The 5 Stages of “Ac Pro”

The 5 Stages of “Ac Pro”

For those of you who are not familiar with the term ac pro, it is a simple and less intimidating way of saying academic probation. I became very familiar with this term and the steps associated with it over the past semester. This may come as a shock to many of you, but I spent last semester on academic probation. After finding out, I chose to tell only those extremely close to me and those people who would keep me accountable for my grades. By Hopkins standards, a student gets placed on academic probation when they drop below the credit limit or below a 2.0 GPA, and my poor performance in a course put me below the credit limit. Not to spoil the ending, but now that I am off of probation, I want to share my experience during one of the most stressful and rewarding semesters of my time at Hopkins.

Stage 1: Finding out

During my freshman spring semester, I found myself becoming lazy and just not attending class as often as I should have or could have. At the time, it always seemed like the right choice to “sleep in so I can study tonight” or to “read over the slides later”. Although, in retrospect, it was not enough. I was also over involved in groups on campus, groups that did help to make many friends, but frankly groups that did not wake me up at 9 a.m. for class and keep me up to study at 2 a.m.  There are so many valuable reasons to go to class and I just chose to ignore them, thus landing myself on academic probation. I received the email making it official over the summer and that was when it finally hit me that I had screwed up, and more so, that I had no one to blame but myself.

Stage 2: Freaking out

Once the email was opened, there was no turning back. This was real. This happened. I did this. I immediately knew that I had to tell my parents and my closest friends, but as a bit of a surprise to me, I received nothing but support from those closest to me. I truly believe that it was due to the fact that I was already beating myself up for the mistakes I had made. I also had to inform many of the group leaders that I am involved with that I would have to take a step back for the semester, but it truly reinsured me that I had the support of so many friends and colleagues.  After breaking the news to everyone, I emailed my advisers about a thousand times in one day. My adviser, Dr. Sindt. began to tell me how academic probation was not meant to be punitive but more of a way of getting back on track, and that was exactly my attitude for the next semester.

Step 3: Figuring it out

Now I know it is real. Now I know that I have to step up my game. Luckily, the academic advising office set me up with literally everything I could possibly need to have a successful semester. I was assigned a study consultant, a study adviser, and had to meet with my adviser as often as possible. Although these did seem like punitive measures originally, I learned to realize that this is what I should have been doing all along. I came to the realization that there are so many amazing resources that Hopkins offers to us, but now I just had to seek them out. One main resource that I had neglected during my time at Hopkins was the library. I honestly spent more time in the library during my first week on academic probation than I had during my entire first year at Hopkins.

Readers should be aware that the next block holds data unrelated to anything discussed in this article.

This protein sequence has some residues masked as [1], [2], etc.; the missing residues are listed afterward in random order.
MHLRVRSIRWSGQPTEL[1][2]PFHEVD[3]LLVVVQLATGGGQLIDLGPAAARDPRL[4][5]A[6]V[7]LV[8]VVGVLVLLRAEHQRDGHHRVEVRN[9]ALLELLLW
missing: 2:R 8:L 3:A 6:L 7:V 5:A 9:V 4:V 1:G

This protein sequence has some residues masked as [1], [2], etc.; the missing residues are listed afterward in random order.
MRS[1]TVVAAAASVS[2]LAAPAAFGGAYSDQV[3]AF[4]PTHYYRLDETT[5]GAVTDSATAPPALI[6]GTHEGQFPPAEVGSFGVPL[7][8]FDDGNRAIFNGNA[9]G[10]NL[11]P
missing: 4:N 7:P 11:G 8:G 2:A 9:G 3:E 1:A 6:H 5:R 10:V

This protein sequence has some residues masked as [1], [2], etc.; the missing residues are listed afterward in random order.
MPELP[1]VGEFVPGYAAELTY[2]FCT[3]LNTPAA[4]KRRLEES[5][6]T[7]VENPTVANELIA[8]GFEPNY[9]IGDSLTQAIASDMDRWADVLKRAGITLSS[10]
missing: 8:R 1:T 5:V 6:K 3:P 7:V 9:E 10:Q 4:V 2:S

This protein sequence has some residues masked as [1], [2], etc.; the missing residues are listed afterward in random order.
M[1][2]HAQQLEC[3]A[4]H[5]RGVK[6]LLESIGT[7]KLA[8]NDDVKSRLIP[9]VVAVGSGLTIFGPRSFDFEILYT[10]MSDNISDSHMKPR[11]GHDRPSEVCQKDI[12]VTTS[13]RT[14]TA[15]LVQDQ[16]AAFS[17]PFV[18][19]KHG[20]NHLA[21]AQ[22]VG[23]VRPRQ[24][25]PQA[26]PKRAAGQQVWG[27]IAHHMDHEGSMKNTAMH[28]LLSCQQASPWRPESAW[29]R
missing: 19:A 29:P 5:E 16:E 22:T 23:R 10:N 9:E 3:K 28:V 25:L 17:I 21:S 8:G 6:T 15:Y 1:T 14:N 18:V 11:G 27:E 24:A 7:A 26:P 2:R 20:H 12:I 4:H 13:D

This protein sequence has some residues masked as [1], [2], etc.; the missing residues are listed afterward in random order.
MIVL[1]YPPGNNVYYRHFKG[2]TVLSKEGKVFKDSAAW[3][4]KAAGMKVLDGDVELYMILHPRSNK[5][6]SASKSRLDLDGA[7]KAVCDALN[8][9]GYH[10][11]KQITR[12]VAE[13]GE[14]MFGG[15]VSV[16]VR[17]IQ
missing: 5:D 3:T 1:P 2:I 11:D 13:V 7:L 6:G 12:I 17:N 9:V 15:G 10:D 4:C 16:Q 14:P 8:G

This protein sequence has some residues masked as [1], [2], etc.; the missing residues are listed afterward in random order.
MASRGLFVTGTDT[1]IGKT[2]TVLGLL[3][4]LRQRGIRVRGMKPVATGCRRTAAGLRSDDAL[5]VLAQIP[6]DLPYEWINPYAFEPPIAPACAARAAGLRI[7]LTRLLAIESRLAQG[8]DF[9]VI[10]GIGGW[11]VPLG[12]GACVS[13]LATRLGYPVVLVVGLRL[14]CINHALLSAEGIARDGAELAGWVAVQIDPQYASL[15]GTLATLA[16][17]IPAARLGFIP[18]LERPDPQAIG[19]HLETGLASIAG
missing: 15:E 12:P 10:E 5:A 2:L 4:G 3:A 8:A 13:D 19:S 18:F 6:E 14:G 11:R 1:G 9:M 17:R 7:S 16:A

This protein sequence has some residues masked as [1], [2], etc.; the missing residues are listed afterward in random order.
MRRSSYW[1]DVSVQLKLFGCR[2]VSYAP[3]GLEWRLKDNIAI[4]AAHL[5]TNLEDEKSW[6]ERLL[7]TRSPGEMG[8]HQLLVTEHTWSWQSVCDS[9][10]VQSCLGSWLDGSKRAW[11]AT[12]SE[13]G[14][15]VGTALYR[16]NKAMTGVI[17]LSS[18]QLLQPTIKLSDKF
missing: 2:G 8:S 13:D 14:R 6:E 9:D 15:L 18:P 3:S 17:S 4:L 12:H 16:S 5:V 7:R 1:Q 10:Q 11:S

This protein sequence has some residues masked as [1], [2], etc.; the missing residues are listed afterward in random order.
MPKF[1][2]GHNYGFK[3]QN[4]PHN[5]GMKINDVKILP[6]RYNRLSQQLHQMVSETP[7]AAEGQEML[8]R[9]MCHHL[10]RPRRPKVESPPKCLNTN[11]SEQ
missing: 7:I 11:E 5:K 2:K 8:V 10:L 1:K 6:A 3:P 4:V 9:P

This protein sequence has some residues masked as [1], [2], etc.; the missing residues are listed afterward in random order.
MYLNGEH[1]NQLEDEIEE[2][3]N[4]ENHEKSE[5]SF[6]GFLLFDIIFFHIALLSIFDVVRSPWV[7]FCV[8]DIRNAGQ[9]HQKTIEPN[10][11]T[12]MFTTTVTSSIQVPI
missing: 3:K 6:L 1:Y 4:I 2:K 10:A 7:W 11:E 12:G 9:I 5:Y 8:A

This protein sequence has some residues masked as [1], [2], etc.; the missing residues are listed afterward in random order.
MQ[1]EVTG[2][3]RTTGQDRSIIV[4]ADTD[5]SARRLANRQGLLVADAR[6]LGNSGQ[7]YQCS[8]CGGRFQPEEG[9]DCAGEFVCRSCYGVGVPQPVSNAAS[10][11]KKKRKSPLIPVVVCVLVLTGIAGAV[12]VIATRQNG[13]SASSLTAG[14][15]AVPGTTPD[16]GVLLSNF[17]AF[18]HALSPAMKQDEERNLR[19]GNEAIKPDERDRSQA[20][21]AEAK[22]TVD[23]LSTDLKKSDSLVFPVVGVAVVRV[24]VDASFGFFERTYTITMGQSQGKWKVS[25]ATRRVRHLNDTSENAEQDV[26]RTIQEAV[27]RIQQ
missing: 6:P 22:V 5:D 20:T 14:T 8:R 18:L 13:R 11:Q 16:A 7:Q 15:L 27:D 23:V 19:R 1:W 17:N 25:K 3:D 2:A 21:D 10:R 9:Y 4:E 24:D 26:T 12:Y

Step 4: Seeking it out

Now that my advisers, among many others, have laid out the path to success for me, it was now my turn to take their help and seek out help along the way. This included finding people to hold me accountable to attending classes, finding study partners and tutors, and mostly, asking my professors for help. There were so many times last semester that I was frankly scared to ask anything of my professors, but that quickly changed this semester. I began going to office hours, asking for meetings, and staying after class, especially once I realized that professors are people too. As silly as it may seem, I was finally able to go to professors and ask how their day was going, or about a concept in class that I did not understand, or about how I should study for the upcoming exam. These meetings with professors quickly became the most important step on my path to getting off of ac pro.

Step 5: Finishing it out

Not only did I get off of ac pro, I finished the semester with satisfactory scores and with the highest GPA I have gotten in a semester yet at Hopkins. This was no small feat for me, and certainly not something I did on my own. It was the most rewarding semester for me and the most challenging thing I have ever been through.  I am so thankful for my family, friends, and Hopkins staff for helping me to realize my full potential. I am thankful for everyone who studied with me at ungodly hours. I am thankful for everyone (especially my mom) who held me accountable for going to class and paying attention in class. During this past semester, I have found new interests, new resources, and a new love for the campus that I call home. As crazy as it may seem, I am proud to report that Hopkins does not want you to fail, that you will make it through academic probation, and that you are smart enough to be at Hopkins.

I AM THANKFUL FOR AC PRO.